Mortgage Insurance is a topic most people have heard of but many don't understand. What is mortgage insurance? Who pays for mortgage insurance? Is mortgage insurance required? Who does mortgage insurance protect? These and other questions are answered in this article.
Mortgage insurance is to protect lenders from potential loss when a buyer secures a mortgage on property they are purchasing. This insurance is in place to minimize potential loss from buyer default when a high portion of the purchase price is being borrowed. Therefore, to offset the risk of default losses, lenders require Mortgage Insurance when the Loan-To-Value (LTV) ratio is over 80%.
Down Payment ÷ Purchase Price = LTV
The Value used in lenders' LTV calculations is the lower of contract price or Appraised value.
The higher the LTV over 80%, the higher the Mortgage Insurance.
Both conventional and government-insured (FHA and VA) mortgage financing programs include some type of Mortgage Insurance when buyers put down less than 20%.
On conventional (non government-insured) mortgages, private insurance companies issue policies (Private Mortgage Insurance or PMI) to protect the lender against default loss. If a borrower defaults on their loan, the PMI company pays the lender a portion of their documented loss, based on the terms of coverage placed when the mortgage began. As such, the lender and the PMI company still take a loss but that loss is minimized. Approval from the Mortgage Insurance provider is required in addition to lender approval.
PMI premiums are based on :
- amount of down payment (3% to 19%)
- type and use of the property (primary or second home)
- terms of the mortgage (30-year, 15-year, ARM)
- creditworthiness (FICO score) of the borrower.
PMI premiums can be paid upfront (single premium) at closing, in monthly payments along with PITI, a combination of both (split premiums), or lender-paid. Lender-paid MI carries a slightly higher interest rate. These payments do not contribute to the buyers equity in the property.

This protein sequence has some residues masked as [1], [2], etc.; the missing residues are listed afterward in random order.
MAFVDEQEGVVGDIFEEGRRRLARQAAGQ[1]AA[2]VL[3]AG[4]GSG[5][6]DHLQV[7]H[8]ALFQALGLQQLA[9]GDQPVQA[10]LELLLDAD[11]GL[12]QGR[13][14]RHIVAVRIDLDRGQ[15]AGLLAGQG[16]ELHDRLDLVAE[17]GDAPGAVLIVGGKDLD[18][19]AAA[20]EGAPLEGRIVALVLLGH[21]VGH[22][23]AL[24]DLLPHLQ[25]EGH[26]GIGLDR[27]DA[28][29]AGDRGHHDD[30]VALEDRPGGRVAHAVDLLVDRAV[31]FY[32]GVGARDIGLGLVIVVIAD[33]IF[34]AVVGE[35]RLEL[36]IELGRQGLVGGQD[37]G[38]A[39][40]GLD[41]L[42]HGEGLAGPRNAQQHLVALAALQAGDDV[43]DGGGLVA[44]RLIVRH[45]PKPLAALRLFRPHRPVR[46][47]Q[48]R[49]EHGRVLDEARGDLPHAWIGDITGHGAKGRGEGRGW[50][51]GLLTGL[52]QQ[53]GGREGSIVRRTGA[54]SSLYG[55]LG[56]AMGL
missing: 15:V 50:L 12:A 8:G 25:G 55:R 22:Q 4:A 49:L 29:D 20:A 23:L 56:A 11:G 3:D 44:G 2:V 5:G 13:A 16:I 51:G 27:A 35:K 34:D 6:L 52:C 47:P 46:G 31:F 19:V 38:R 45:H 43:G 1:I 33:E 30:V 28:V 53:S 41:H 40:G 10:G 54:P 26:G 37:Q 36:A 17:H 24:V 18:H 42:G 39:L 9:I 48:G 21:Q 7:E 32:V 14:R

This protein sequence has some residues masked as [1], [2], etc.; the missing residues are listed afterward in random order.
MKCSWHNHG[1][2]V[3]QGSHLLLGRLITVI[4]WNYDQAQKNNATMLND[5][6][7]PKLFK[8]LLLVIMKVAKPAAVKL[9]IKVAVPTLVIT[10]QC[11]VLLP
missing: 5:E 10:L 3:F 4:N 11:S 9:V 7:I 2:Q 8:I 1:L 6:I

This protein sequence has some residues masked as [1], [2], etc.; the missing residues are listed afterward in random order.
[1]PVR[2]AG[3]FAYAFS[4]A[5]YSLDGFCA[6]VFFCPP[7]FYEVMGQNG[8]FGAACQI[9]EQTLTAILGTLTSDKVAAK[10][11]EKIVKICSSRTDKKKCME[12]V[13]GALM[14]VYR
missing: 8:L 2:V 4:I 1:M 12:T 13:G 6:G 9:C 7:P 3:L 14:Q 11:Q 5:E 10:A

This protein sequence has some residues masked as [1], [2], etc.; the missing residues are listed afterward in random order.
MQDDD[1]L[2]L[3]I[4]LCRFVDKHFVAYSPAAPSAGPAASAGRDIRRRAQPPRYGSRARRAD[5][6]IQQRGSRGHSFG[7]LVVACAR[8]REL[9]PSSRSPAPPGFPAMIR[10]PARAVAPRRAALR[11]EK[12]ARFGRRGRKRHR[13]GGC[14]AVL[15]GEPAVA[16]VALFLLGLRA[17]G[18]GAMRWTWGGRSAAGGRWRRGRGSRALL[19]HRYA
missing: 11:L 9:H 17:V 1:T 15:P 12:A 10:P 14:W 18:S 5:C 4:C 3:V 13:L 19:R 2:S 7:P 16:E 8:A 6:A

At this time, Mortgage Insurance premium payments on a qualified residence are still tax deductible (as is Mortgage Interest) as long as deductions are itemized. This MI deduction is scheduled to expire on December 31, 2018 unless it is renewed by Congress. Buyers should contact their CPAs or tax professionals for details and applicability to their personal financial circumstances.
LTV is reduced during the life of the loan as the home owners mortgage payments increase equity in the home and outstanding balance on the mortgage. As more principal is paid, the LTV ratio decreases.
On conventional mortgages only, borrowers who started their mortgages with MI may ask the lender for MI removal when LTV decreases to 80%, and by Federal law (the Homeowners Protection Act) it must be removed when LTV reaches 78%, providing that mortgage payments are current and there have been no late payments.
Borrowers also pay MI on government-insured mortgages from the FHA (Federal Housing Administration), a division of the US Department of Housing and Urban Development (HUD). In this case it is called Mutual Mortgage Insurance (MMI) which is paid directly to that government agency.
Buyers pay both upfront (UFMIP) and monthly Mortgage Insurance premiums on FHA-insured mortgages.
NOTE: FHA/HUD does not lend money to buyers, they insure loans made by independent lenders as long as buyers qualify to FHA standards.
The UFMIP can be wrapped into the loan amount and will be paid along with the monthly mortgage payment (PITI) and the separate monthly MI. Mortgage Insurance premiums on FHA mortgages enable the FHA to insure loans for buyers with:
- lower down payments
- lower credit scores
- higher Debt-To-Income ratios
Here's a chart that outlines the main differences between these two types of Mortgage Insurance:
Veterans Administration (VA) mortgages also have a form of Mortgage Insurance called the Funding Fee, similar to FHA's UFMIP. VA loans do not have a monthly MI payment, and the Funding Fee can also be wrapped into the loan amount.
Like the FHA, the VA does not lend money for home purchases, it guarantees a portion of repayment to the independent lender.